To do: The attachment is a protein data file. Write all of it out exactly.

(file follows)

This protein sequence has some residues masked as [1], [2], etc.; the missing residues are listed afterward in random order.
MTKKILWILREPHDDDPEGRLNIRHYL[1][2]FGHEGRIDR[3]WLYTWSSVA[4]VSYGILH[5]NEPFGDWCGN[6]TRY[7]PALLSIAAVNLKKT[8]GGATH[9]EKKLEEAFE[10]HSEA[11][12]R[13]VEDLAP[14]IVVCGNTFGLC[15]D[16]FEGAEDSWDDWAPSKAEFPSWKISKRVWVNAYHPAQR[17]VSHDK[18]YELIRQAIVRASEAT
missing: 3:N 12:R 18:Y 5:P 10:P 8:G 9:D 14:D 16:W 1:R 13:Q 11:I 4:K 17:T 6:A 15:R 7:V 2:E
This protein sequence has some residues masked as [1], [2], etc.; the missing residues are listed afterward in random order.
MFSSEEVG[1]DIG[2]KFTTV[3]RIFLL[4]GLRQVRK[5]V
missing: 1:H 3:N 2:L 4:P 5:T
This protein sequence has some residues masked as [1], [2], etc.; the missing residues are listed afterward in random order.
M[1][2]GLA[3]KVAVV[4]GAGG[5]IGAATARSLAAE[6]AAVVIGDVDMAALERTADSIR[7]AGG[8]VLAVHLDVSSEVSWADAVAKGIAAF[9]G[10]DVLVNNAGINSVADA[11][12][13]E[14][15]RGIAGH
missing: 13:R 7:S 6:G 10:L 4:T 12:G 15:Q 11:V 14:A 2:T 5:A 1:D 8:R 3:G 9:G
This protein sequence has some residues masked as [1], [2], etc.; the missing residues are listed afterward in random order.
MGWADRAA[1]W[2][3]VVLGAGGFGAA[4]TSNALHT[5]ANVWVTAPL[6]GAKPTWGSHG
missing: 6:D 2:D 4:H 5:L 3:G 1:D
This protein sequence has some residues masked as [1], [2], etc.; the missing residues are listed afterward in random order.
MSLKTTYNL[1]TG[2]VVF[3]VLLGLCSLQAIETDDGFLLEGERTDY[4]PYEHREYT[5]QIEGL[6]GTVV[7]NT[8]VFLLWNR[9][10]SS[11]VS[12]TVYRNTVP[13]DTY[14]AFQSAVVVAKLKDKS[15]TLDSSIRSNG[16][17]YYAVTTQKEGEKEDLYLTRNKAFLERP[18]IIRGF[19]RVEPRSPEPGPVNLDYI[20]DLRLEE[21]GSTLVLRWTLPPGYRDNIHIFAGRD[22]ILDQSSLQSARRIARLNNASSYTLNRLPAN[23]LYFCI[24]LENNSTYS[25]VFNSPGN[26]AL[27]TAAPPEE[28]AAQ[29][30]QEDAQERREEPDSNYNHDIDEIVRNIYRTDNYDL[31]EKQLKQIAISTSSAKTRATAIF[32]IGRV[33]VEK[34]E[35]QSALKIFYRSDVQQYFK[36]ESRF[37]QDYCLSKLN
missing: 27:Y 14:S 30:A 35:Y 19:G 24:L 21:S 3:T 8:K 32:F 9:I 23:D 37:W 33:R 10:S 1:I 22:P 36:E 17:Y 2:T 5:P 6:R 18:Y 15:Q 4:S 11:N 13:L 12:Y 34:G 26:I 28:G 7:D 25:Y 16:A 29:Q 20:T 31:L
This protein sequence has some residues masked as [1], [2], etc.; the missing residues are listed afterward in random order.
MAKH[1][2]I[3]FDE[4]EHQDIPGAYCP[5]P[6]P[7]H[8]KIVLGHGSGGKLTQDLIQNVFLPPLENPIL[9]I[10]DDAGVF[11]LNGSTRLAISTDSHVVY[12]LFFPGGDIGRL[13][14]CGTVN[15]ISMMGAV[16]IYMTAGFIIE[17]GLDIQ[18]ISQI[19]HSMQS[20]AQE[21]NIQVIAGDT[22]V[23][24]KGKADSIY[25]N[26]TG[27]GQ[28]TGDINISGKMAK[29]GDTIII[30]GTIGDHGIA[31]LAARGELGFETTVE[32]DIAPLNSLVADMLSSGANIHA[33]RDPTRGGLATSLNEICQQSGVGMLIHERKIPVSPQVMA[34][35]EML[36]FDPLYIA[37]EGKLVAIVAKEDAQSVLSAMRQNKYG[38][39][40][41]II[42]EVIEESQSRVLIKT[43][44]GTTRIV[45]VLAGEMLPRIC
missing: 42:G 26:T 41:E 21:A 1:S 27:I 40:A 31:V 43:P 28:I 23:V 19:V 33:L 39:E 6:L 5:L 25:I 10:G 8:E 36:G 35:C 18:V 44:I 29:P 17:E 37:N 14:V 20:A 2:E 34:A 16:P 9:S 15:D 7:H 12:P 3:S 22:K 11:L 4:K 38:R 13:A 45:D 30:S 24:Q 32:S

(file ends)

This protein sequence has some residues masked as [1], [2], etc.; the missing residues are listed afterward in random order.
MTKKILWILREPHDDDPEGRLNIRHYL[1][2]FGHEGRIDR[3]WLYTWSSVA[4]VSYGILH[5]NEPFGDWCGN[6]TRY[7]PALLSIAAVNLKKT[8]GGATH[9]EKKLEEAFE[10]HSEA[11][12]R[13]VEDLAP[14]IVVCGNTFGLC[15]D[16]FEGAEDSWDDWAPSKAEFPSWKISKRVWVNAYHPAQR[17]VSHDK[18]YELIRQAIVRASEAT
missing: 3:N 12:R 18:Y 5:P 10:P 8:G 9:D 14:D 16:W 1:R 13:Q 11:I 4:K 17:T 6:A 15:R 7:V 2:E
This protein sequence has some residues masked as [1], [2], etc.; the missing residues are listed afterward in random order.
MFSSEEVG[1]DIG[2]KFTTV[3]RIFLL[4]GLRQVRK[5]V
missing: 1:H 3:N 2:L 4:P 5:T
This protein sequence has some residues masked as [1], [2], etc.; the missing residues are listed afterward in random order.
M[1][2]GLA[3]KVAVV[4]GAGG[5]IGAATARSLAAE[6]AAVVIGDVDMAALERTADSIR[7]AGG[8]VLAVHLDVSSEVSWADAVAKGIAAF[9]G[10]DVLVNNAGINSVADA[11][12][13]E[14][15]RGIAGH
missing: 13:R 7:S 6:G 10:L 4:T 12:G 15:Q 11:V 14:A 2:T 5:A 1:D 8:R 3:G 9:G
This protein sequence has some residues masked as [1], [2], etc.; the missing residues are listed afterward in random order.
MGWADRAA[1]W[2][3]VVLGAGGFGAA[4]TSNALHT[5]ANVWVTAPL[6]GAKPTWGSHG
missing: 6:D 2:D 4:H 5:L 3:G 1:D
This protein sequence has some residues masked as [1], [2], etc.; the missing residues are listed afterward in random order.
MSLKTTYNL[1]TG[2]VVF[3]VLLGLCSLQAIETDDGFLLEGERTDY[4]PYEHREYT[5]QIEGL[6]GTVV[7]NT[8]VFLLWNR[9][10]SS[11]VS[12]TVYRNTVP[13]DTY[14]AFQSAVVVAKLKDKS[15]TLDSSIRSNG[16][17]YYAVTTQKEGEKEDLYLTRNKAFLERP[18]IIRGF[19]RVEPRSPEPGPVNLDYI[20]DLRLEE[21]GSTLVLRWTLPPGYRDNIHIFAGRD[22]ILDQSSLQSARRIARLNNASSYTLNRLPAN[23]LYFCI[24]LENNSTYS[25]VFNSPGN[26]AL[27]TAAPPEE[28]AAQ[29][30]QEDAQERREEPDSNYNHDIDEIVRNIYRTDNYDL[31]EKQLKQIAISTSSAKTRATAIF[32]IGRV[33]VEK[34]E[35]QSALKIFYRSDVQQYFK[36]ESRF[37]QDYCLSKLN
missing: 27:Y 14:S 30:A 35:Y 19:G 24:L 21:S 3:T 8:K 32:F 9:I 23:D 37:W 33:R 10:S 1:I 22:P 36:E 17:Y 2:T 5:P 6:R 18:Y 15:Q 4:S 11:N 13:L 12:Y 34:G 26:I 28:G 7:D 25:Y 16:A 29:Q 20:T 31:L
This protein sequence has some residues masked as [1], [2], etc.; the missing residues are listed afterward in random order.
MAKH[1][2]I[3]FDE[4]EHQDIPGAYCP[5]P[6]P[7]H[8]KIVLGHGSGGKLTQDLIQNVFLPPLENPIL[9]I[10]DDAGVF[11]LNGSTRLAISTDSHVVY[12]LFFPGGDIGRL[13][14]CGTVN[15]ISMMGAV[16]IYMTAGFIIE[17]GLDIQ[18]ISQI[19]HSMQS[20]AQE[21]NIQVIAGDT[22]V[23][24]KGKADSIY[25]N[26]TG[27]GQ[28]TGDINISGKMAK[29]GDTIII[30]GTIGDHGIA[31]LAARGELGFETTVE[32]DIAPLNSLVADMLSSGANIHA[33]RDPTRGGLATSLNEICQQSGVGMLIHERKIPVSPQVMA[34][35]EML[36]FDPLYIA[37]EGKLVAIVAKEDAQSVLSAMRQNKYG[38][39][40][41]II[42]EVIEESQSRVLIKT[43][44]GTTRIV[45]VLAGEMLPRIC
missing: 42:G 26:T 41:E 21:A 1:S 27:I 40:A 31:V 43:P 28:I 23:V 19:V 33:L 39:E 6:L 5:L 25:I 10:G 8:E 36:G 35:C 18:V 44:I 29:P 17:E 37:N 14:V 20:A 2:E 34:A 16:P 9:S 15:D 7:H 12:P 3:S 22:K 11:L 4:K 38:R 13:A 45:D 30:S 24:Q 32:S